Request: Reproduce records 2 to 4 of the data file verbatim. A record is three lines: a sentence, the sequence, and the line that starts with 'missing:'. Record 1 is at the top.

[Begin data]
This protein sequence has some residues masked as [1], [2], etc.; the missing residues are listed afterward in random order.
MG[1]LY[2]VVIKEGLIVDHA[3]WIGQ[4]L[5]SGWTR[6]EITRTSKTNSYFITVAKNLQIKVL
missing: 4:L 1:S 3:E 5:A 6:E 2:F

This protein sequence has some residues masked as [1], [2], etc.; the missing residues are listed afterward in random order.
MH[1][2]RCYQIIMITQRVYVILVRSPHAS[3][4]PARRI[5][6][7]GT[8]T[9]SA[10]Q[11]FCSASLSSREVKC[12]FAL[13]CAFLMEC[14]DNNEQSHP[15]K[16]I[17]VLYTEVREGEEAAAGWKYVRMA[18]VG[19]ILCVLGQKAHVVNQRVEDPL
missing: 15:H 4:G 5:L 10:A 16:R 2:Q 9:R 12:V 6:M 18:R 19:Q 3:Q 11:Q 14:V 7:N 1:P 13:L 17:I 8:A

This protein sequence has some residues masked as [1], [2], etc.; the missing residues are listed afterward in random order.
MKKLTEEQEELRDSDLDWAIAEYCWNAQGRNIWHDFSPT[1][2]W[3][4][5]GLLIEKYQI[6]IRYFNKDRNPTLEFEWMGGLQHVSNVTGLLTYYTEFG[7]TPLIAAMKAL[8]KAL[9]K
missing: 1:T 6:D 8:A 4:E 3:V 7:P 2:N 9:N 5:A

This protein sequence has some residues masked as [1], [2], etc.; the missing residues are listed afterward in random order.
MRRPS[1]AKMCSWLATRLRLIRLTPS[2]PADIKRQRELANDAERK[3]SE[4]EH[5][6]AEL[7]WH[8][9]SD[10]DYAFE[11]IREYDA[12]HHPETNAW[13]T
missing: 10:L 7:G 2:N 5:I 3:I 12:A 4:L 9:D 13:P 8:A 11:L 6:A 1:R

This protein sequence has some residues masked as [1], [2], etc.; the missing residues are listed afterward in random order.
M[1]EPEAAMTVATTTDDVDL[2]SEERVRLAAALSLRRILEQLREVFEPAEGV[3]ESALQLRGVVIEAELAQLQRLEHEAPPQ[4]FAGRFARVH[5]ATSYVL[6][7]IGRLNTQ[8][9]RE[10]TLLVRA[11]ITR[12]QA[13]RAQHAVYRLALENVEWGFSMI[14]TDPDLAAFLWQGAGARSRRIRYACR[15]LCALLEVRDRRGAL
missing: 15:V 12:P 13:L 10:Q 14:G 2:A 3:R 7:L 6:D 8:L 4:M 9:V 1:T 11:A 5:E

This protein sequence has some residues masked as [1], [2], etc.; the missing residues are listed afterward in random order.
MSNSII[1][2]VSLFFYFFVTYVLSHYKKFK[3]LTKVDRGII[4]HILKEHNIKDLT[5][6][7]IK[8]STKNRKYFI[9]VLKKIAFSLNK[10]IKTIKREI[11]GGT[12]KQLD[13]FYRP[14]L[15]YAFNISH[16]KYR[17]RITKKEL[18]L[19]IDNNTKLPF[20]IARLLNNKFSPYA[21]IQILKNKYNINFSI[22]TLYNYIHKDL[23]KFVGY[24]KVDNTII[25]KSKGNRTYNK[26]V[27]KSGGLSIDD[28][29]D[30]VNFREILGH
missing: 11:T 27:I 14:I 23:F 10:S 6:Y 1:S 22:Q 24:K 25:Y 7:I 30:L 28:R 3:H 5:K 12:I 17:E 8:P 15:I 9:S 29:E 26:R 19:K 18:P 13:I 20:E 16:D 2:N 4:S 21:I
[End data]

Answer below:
This protein sequence has some residues masked as [1], [2], etc.; the missing residues are listed afterward in random order.
MH[1][2]RCYQIIMITQRVYVILVRSPHAS[3][4]PARRI[5][6][7]GT[8]T[9]SA[10]Q[11]FCSASLSSREVKC[12]FAL[13]CAFLMEC[14]DNNEQSHP[15]K[16]I[17]VLYTEVREGEEAAAGWKYVRMA[18]VG[19]ILCVLGQKAHVVNQRVEDPL
missing: 15:H 4:G 5:L 10:A 16:R 2:Q 9:R 12:V 6:M 18:R 19:Q 3:Q 11:Q 14:V 7:N 1:P 13:L 17:I 8:A

This protein sequence has some residues masked as [1], [2], etc.; the missing residues are listed afterward in random order.
MKKLTEEQEELRDSDLDWAIAEYCWNAQGRNIWHDFSPT[1][2]W[3][4][5]GLLIEKYQI[6]IRYFNKDRNPTLEFEWMGGLQHVSNVTGLLTYYTEFG[7]TPLIAAMKAL[8]KAL[9]K
missing: 1:T 6:D 8:A 4:E 3:V 7:P 2:N 9:N 5:A

This protein sequence has some residues masked as [1], [2], etc.; the missing residues are listed afterward in random order.
MRRPS[1]AKMCSWLATRLRLIRLTPS[2]PADIKRQRELANDAERK[3]SE[4]EH[5][6]AEL[7]WH[8][9]SD[10]DYAFE[11]IREYDA[12]HHPETNAW[13]T
missing: 10:L 7:G 2:N 5:I 3:I 12:A 4:L 9:D 13:P 8:A 11:L 6:A 1:R